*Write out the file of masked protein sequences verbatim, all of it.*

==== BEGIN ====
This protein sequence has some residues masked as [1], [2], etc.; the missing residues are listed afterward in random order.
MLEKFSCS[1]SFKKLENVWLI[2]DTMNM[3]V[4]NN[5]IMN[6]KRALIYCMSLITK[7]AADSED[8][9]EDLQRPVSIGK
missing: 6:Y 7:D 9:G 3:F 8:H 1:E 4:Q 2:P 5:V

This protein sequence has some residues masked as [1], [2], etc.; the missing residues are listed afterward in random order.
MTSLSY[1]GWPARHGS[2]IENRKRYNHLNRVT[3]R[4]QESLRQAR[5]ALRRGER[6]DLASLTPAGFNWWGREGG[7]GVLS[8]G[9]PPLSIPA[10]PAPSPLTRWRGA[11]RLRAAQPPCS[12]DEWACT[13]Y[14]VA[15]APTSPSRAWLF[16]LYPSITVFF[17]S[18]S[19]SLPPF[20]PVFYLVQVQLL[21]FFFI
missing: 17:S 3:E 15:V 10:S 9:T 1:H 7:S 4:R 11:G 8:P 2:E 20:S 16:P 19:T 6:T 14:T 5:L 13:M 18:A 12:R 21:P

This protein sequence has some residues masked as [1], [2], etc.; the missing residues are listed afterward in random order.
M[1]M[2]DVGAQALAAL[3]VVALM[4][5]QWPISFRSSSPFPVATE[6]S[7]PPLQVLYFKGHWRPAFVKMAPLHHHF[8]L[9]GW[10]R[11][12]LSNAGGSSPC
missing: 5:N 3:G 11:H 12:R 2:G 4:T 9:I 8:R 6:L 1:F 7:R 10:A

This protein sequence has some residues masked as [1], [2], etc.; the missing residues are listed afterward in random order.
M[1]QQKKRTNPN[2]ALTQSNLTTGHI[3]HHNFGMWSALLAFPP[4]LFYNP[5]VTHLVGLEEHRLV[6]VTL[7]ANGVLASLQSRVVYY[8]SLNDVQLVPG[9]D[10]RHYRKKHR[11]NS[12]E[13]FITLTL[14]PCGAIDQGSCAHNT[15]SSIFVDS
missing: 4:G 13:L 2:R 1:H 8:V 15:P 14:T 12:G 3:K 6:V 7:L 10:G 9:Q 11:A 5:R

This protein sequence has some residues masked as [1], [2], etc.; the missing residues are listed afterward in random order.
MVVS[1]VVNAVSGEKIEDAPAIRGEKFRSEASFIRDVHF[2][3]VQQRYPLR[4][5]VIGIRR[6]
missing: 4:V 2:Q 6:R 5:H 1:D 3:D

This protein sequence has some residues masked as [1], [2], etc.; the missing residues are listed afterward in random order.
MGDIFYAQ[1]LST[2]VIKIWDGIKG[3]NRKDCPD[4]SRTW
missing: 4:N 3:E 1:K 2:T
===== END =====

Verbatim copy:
This protein sequence has some residues masked as [1], [2], etc.; the missing residues are listed afterward in random order.
MLEKFSCS[1]SFKKLENVWLI[2]DTMNM[3]V[4]NN[5]IMN[6]KRALIYCMSLITK[7]AADSED[8][9]EDLQRPVSIGK
missing: 6:Y 7:D 9:G 3:F 8:H 1:E 4:Q 2:P 5:V

This protein sequence has some residues masked as [1], [2], etc.; the missing residues are listed afterward in random order.
MTSLSY[1]GWPARHGS[2]IENRKRYNHLNRVT[3]R[4]QESLRQAR[5]ALRRGER[6]DLASLTPAGFNWWGREGG[7]GVLS[8]G[9]PPLSIPA[10]PAPSPLTRWRGA[11]RLRAAQPPCS[12]DEWACT[13]Y[14]VA[15]APTSPSRAWLF[16]LYPSITVFF[17]S[18]S[19]SLPPF[20]PVFYLVQVQLL[21]FFFI
missing: 17:S 3:E 15:V 10:S 9:T 1:H 7:S 4:R 11:G 8:P 2:E 20:S 16:P 19:T 6:T 14:T 5:L 13:M 18:A 12:R 21:P

This protein sequence has some residues masked as [1], [2], etc.; the missing residues are listed afterward in random order.
M[1]M[2]DVGAQALAAL[3]VVALM[4][5]QWPISFRSSSPFPVATE[6]S[7]PPLQVLYFKGHWRPAFVKMAPLHHHF[8]L[9]GW[10]R[11][12]LSNAGGSSPC
missing: 5:N 3:G 11:H 12:R 2:G 4:T 9:I 8:R 6:L 1:F 7:R 10:A

This protein sequence has some residues masked as [1], [2], etc.; the missing residues are listed afterward in random order.
M[1]QQKKRTNPN[2]ALTQSNLTTGHI[3]HHNFGMWSALLAFPP[4]LFYNP[5]VTHLVGLEEHRLV[6]VTL[7]ANGVLASLQSRVVYY[8]SLNDVQLVPG[9]D[10]RHYRKKHR[11]NS[12]E[13]FITLTL[14]PCGAIDQGSCAHNT[15]SSIFVDS
missing: 4:G 13:L 2:R 1:H 8:V 15:P 14:T 12:G 3:K 6:V 7:L 10:G 9:Q 11:A 5:R

This protein sequence has some residues masked as [1], [2], etc.; the missing residues are listed afterward in random order.
MVVS[1]VVNAVSGEKIEDAPAIRGEKFRSEASFIRDVHF[2][3]VQQRYPLR[4][5]VIGIRR[6]
missing: 4:V 2:Q 6:R 5:H 1:D 3:D

This protein sequence has some residues masked as [1], [2], etc.; the missing residues are listed afterward in random order.
MGDIFYAQ[1]LST[2]VIKIWDGIKG[3]NRKDCPD[4]SRTW
missing: 4:N 3:E 1:K 2:T